In the past, the Risk Management Division has periodically had an actuary from the Department of Commerce review the division's calculations for setting billing rates. However, in the past two years, the division did not have an actuary certify that the billing rates were based on sound actuarial principles. State programs that receive federal funding may not be able to participate in the state's self-insurance program without the required actuarial evaluations.
· The Risk Management Division should have an actuary ensure that its annual calculations of reserves are based on sound actuarial principles. Actuarial reviews should occur at least biennially as required by the federal government.
4. PRIOR FINDING PARTIALLY RESOLVED: Some scheduled batch jobs run from outside InterTech's secured computer environment.
As of July 1999, 22 percent of the state's scheduled batch jobs were initiated from an unsecured "test" environment. InterTech will not move scheduled batch jobs into its secure production environment until they comply with certain documentation standards. However, agencies can run scheduled batch jobs on a temporary basis from the test environment until they meet the more rigorous production standards. Since our last audit, InterTech implemented additional security features to protect scheduled batch jobs in the test environment. However, we reviewed scheduled batch job documentation and found many jobs that were not protected by these new security features.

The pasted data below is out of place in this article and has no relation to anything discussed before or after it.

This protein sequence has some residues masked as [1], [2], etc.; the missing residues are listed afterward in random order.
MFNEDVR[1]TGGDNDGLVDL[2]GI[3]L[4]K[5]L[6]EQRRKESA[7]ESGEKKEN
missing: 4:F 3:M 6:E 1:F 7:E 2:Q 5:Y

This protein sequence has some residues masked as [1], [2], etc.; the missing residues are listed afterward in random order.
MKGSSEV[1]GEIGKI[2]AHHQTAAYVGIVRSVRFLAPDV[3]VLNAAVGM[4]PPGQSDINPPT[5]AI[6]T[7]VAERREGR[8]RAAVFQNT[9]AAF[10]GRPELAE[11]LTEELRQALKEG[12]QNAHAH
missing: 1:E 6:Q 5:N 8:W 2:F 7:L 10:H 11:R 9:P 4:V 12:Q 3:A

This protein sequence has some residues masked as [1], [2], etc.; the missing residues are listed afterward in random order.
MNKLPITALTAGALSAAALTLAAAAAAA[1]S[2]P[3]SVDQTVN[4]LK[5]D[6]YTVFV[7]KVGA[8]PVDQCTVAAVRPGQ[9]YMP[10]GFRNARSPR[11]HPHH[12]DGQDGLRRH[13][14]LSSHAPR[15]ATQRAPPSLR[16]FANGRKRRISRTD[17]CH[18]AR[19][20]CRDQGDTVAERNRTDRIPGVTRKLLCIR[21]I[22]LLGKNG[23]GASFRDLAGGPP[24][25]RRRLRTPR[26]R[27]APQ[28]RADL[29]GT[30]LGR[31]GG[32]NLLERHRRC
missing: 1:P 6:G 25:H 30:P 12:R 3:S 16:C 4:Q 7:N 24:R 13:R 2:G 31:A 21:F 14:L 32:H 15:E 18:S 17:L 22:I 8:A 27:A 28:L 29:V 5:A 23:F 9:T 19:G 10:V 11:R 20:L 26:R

A special type of computer program, written in IBM's Job Control Language (JCL), initiates each scheduled batch job. It is extremely important to prevent unauthorized
changes to JCL programs because they contain a logonID that gives each job its security clearance. JCL programs also list the specific name and location of all the other
computer programs that must execute within each job. Unauthorized changes to any of these JCL program components could result in serious disruptions of critical government
services or the widespread destruction of data.
· InterTech should secure all scheduled batch jobs to prevent unauthorized modifications.
5. PRIOR FINDING PARTIALLY RESOLVED: InterTech does not have formal procedures to control changes to production batch streams.